Structurally, Acronicta fallax   shows clear affinities to Acronicta grisea   and Acronicta falcula   of the tritona-group; the valve, clasper and uncus are much like those of Acronicta grisea   , with the clasper apex slightly less curved. The dorsolateral straps of the juxta are spinulose, and the medioventral portion of the juxta is produced into a rounded knob that is unique to Acronicta fallax   , although Acronicta tritona   shows a rudimentary form of this. Aedeagus and vesica structure of Acronicta fallax   are also similar to those of Acronicta grisea   and Acronicta falcula   , with two basal, unarmed diverticuli, a spinose main chamber, and a finely spinulose distal portion of the main chamber. The large spine field is composed of short, broad-based spines basally, and rounded, spade-like spines distally, similar to those found in Acronicta tritona   . The female genitalic structure of Acronicta fallax   is most similar to Acronicta grisea   (Fig. 10). Larval morphology does not offer support for a special association among Acronicta fallax   and tritona / falcula / grisea, although there is greater similarity of fallax to the tritona group than to larvae of the hasta-group.

Many Acronicta   species bear a prominent black basal, anal and apical forewing dash; the basal and anal dashes are sometimes transected by a crescentic line resulting in a dagger-like mark (hence the common name dagger moths). These forewing dashes typical of Acronicta   are also present in modified form in Acronicta fallax   , with the apical and anal dash (dagger marks) broadly joined to the postmedial line to form two roughly triangular postmedial patches. The basal dash is short and thick; and there is a black rectangular bar connecting the orbicular and reniform spots; the orbicular and reniform spots are occasionally and then only incompletely outlined. Unlike the green psaphidines ( Amphipyrinae   , Psaphidini   : Feralia   Grote and Miracavira   Franclemont), the green pigment of Acronicta fallax   is not sensitive to moisture degradation, where green changes to yellow upon exposure to high humidity (dried specimens of Acronicta fallax   can usually be moisture-relaxed without loss of green colouration). This suggests a fundamental biochemical difference in the green pigment of Acronicta   (found in Acronicta fallax   and Acronicta vinnula   ) compared to that of psaphidines.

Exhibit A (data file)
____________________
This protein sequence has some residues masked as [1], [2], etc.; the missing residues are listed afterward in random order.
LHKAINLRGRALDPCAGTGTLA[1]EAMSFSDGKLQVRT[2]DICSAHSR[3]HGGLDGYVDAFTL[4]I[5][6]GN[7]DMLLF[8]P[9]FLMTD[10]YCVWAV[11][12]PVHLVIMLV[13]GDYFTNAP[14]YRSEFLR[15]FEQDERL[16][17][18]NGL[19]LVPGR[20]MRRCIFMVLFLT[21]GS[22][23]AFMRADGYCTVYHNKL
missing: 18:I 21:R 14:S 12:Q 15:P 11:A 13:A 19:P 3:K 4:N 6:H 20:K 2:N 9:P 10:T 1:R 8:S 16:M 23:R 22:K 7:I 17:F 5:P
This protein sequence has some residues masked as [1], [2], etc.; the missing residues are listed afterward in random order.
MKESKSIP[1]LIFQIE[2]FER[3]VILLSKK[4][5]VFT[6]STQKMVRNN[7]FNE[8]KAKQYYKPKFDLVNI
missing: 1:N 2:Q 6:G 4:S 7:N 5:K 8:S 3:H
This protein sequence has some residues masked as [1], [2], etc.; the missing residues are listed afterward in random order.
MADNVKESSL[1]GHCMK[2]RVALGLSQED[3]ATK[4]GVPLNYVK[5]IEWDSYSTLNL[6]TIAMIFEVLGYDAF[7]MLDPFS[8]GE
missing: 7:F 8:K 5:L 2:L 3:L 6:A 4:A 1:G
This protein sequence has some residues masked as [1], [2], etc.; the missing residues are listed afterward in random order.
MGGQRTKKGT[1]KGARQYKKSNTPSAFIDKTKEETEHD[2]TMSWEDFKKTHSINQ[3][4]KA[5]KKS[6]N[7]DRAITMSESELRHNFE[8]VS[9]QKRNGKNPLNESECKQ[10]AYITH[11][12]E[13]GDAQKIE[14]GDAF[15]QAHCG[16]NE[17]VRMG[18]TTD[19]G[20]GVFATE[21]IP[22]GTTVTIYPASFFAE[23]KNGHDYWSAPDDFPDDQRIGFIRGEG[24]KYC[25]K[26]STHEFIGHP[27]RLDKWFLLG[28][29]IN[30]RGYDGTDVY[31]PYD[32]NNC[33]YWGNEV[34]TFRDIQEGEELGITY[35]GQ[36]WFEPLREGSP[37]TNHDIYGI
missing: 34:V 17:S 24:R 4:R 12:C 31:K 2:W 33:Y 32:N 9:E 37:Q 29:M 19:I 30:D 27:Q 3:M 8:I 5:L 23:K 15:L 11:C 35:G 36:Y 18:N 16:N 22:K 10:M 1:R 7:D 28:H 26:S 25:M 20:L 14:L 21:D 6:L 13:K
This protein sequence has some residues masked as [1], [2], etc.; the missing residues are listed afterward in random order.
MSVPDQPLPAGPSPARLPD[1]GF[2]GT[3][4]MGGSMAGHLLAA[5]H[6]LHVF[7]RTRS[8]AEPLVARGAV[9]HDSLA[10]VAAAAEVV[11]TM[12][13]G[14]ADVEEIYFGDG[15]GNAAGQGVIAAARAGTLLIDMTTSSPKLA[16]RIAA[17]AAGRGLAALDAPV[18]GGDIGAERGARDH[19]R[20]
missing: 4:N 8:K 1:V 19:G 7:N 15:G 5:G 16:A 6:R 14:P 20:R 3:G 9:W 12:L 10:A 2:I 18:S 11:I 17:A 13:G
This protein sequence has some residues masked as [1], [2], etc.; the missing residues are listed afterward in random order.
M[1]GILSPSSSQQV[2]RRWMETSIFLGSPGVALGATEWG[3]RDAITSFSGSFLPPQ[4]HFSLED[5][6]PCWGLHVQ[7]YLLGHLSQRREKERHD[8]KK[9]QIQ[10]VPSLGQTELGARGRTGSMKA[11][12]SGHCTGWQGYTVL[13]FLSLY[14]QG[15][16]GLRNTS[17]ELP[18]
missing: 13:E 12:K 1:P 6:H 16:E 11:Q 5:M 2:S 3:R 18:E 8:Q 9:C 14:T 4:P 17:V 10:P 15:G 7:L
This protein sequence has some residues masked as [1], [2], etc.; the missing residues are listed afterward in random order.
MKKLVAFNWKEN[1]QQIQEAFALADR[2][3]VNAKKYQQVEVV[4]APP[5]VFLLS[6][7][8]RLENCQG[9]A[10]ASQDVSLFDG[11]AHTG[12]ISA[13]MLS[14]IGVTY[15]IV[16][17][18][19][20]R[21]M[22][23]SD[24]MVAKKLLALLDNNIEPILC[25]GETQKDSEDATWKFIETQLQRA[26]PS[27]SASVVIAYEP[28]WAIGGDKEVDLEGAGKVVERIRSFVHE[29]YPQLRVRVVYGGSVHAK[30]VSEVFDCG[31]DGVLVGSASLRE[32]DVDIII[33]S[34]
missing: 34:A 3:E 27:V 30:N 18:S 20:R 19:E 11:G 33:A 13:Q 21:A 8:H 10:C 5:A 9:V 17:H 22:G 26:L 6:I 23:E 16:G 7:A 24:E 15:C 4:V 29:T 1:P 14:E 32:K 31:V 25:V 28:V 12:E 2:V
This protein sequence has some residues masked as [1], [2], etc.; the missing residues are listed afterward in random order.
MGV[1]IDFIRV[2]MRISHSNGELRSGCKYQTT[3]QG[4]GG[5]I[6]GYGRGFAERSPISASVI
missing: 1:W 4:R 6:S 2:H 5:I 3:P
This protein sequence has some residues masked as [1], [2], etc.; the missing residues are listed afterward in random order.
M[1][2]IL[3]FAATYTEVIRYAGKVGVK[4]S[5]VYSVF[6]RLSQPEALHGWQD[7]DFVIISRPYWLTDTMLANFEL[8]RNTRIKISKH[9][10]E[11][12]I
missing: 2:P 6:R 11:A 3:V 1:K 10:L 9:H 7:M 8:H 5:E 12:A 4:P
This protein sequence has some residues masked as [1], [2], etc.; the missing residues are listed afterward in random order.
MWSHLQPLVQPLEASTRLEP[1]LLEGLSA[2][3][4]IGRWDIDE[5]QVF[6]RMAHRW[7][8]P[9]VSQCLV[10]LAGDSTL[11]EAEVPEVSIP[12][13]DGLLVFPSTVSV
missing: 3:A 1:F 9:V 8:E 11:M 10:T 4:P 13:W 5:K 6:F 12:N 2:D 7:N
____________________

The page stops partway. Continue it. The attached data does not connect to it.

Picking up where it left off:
Larval morphology and biology.